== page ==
Here’s an experiment for you…track the time in minutes you spend on problems in your life. Then track the time spent finding solutions.  Which one is greater; where is most of your time being spent?    

Drop the List of Grievances That Do Nothing but Promote Division


How do we curb people from seeking drama and being judgmental? We must encourage them to “drop the list.”

‘What list?,’ you ask?

“Regrettably, we all have a “list” of gripes about somebody or something that we tend to revisit. This is an unproductive series of complaints, problems, or weaknesses that play into how we judge someone or something.”

Admittedly, I have had lists of my own in the past… please note that these are personal to me.

It is astonishing to me how much drama and judgement is reinforced by the list of gripes we recycle over and over again. I believe this is one of the biggest problems going on in the world. Progress is stifled by the things we keep on our lists.

Over my 23 years as a teacher and educational leader, I have had a list of things I felt were  wrong with the school system and would bash certain aspects of public education openly. I outwardly stood against the teacher tenure process, lack of federal and state funding, and many other controversial topics that have come to the doorstep of schools. I was letting these issues divide me from my peers, judging other people who had different views, sometimes even taking it into the public square by writing articles opining about those opposing views.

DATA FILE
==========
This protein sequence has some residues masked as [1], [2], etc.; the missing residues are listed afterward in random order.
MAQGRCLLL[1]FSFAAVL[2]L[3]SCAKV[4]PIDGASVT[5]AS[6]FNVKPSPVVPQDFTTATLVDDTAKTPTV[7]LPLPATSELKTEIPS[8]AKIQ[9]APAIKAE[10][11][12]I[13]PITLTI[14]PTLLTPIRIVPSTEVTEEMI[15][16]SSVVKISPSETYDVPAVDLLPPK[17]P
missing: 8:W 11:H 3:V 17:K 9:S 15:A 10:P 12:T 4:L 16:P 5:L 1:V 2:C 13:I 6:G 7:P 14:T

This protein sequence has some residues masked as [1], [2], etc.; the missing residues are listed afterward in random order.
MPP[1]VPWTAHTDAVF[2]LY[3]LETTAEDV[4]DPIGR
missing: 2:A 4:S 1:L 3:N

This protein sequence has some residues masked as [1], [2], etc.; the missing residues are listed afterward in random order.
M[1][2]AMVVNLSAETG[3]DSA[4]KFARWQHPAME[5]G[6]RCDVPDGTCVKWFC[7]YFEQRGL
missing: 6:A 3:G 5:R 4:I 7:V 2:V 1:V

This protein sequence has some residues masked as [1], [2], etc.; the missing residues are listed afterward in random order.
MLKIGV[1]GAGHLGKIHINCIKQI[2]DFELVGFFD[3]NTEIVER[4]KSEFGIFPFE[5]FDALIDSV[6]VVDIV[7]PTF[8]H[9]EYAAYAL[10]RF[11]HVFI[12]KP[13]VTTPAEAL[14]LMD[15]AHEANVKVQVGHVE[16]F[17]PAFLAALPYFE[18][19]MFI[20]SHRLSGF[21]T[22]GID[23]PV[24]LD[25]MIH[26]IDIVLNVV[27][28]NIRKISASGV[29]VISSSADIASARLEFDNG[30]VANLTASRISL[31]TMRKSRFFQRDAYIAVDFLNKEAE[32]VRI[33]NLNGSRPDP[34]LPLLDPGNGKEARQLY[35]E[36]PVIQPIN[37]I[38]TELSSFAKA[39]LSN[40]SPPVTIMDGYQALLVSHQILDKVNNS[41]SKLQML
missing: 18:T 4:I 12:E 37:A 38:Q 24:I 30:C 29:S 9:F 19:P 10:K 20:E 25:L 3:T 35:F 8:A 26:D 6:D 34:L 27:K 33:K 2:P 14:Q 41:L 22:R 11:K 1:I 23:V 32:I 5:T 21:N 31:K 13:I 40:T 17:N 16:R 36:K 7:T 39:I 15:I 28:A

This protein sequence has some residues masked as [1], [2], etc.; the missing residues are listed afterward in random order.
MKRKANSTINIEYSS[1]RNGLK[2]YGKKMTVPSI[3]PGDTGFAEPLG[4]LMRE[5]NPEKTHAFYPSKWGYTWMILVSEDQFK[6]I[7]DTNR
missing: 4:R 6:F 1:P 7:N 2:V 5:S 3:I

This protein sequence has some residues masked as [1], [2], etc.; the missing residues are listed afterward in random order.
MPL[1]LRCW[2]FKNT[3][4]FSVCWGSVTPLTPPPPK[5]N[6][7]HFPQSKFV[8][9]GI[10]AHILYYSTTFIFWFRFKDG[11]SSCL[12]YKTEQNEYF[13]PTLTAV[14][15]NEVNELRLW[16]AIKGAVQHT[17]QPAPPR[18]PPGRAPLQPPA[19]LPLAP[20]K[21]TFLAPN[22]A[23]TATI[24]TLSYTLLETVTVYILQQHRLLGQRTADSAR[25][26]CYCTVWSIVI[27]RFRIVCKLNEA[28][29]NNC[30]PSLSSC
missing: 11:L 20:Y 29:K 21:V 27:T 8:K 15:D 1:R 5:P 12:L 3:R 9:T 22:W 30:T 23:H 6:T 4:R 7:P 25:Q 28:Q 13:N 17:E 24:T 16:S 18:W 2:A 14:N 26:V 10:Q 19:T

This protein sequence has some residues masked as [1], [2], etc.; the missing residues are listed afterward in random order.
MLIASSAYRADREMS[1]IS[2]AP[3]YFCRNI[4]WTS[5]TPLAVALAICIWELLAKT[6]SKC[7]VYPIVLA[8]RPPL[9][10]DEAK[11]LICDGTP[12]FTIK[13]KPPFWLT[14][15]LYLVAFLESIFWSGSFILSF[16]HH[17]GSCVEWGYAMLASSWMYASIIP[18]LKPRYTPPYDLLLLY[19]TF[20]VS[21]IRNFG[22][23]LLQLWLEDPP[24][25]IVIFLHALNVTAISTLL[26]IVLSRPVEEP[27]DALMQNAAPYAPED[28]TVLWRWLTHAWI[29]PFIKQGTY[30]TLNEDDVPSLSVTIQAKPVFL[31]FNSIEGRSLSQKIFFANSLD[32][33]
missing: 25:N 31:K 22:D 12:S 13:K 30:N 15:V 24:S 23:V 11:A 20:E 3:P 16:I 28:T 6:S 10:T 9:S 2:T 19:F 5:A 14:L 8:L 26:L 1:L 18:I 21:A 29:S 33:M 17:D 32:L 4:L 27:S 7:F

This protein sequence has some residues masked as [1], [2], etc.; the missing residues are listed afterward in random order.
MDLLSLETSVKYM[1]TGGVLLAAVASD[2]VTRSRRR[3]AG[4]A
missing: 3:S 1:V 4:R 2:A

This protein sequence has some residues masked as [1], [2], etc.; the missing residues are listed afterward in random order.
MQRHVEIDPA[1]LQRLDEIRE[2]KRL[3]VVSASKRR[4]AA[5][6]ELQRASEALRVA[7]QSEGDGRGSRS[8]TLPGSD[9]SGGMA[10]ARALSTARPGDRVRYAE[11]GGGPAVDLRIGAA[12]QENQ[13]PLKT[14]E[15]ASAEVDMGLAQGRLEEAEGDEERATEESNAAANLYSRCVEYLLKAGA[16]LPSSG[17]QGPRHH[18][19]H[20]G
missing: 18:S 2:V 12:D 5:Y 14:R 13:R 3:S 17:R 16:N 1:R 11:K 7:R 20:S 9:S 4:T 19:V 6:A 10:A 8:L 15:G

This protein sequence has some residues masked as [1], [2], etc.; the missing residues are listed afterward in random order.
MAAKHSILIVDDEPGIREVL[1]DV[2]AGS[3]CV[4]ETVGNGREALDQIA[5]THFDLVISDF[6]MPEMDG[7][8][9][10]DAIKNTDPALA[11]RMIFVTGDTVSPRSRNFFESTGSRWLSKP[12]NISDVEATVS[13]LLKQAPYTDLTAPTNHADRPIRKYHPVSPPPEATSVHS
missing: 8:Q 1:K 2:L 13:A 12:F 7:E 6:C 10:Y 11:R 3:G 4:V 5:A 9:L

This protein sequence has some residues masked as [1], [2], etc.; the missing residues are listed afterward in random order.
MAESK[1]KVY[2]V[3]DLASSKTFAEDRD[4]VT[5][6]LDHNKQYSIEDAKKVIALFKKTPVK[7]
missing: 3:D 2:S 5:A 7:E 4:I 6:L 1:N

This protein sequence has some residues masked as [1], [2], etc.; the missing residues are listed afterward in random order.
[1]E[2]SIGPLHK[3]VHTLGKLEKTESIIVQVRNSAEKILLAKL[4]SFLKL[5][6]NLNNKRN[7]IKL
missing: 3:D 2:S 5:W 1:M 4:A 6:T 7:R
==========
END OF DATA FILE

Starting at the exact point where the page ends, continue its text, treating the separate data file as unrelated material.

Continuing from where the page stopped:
What I realized, though, is that I wasn’t actually arriving at any solutions. I was fighting for the sake of the fight, and that ended up causing more problems for the school community. And more problems for myself too.

“Rehashing our list of grievances does nothing but promote tribalism and division. These lists contain reasons to cast judgment. They do nothing to promote communication, and only serve to put up barriers that make problems worse… whether it’s the charter school vs public school debate, democrats vs republicans… or the Hatfield’s vs the McCoy’s!”

This may sound simplistic, but sometimes solutions to the most difficult problems are right in front of us. We all intuitively understand that the solution to any problem lies in our ability to have open dialogue and find common ground – so dropping the list of things that reinforce division is the obvious place to start down the path toward solving problems.

If you could move past your list of complaints faster and go straight to open communication and a solutions-oriented mindset, how would this affect your world? How would this affect everyone in your community? How would this affect the entire world?

We are all human. We have been blessed with the ability to implement these two solutions, so the duty falls to us to do so wherever we go and with whatever we do.

“Be solution-based and drop your lists!”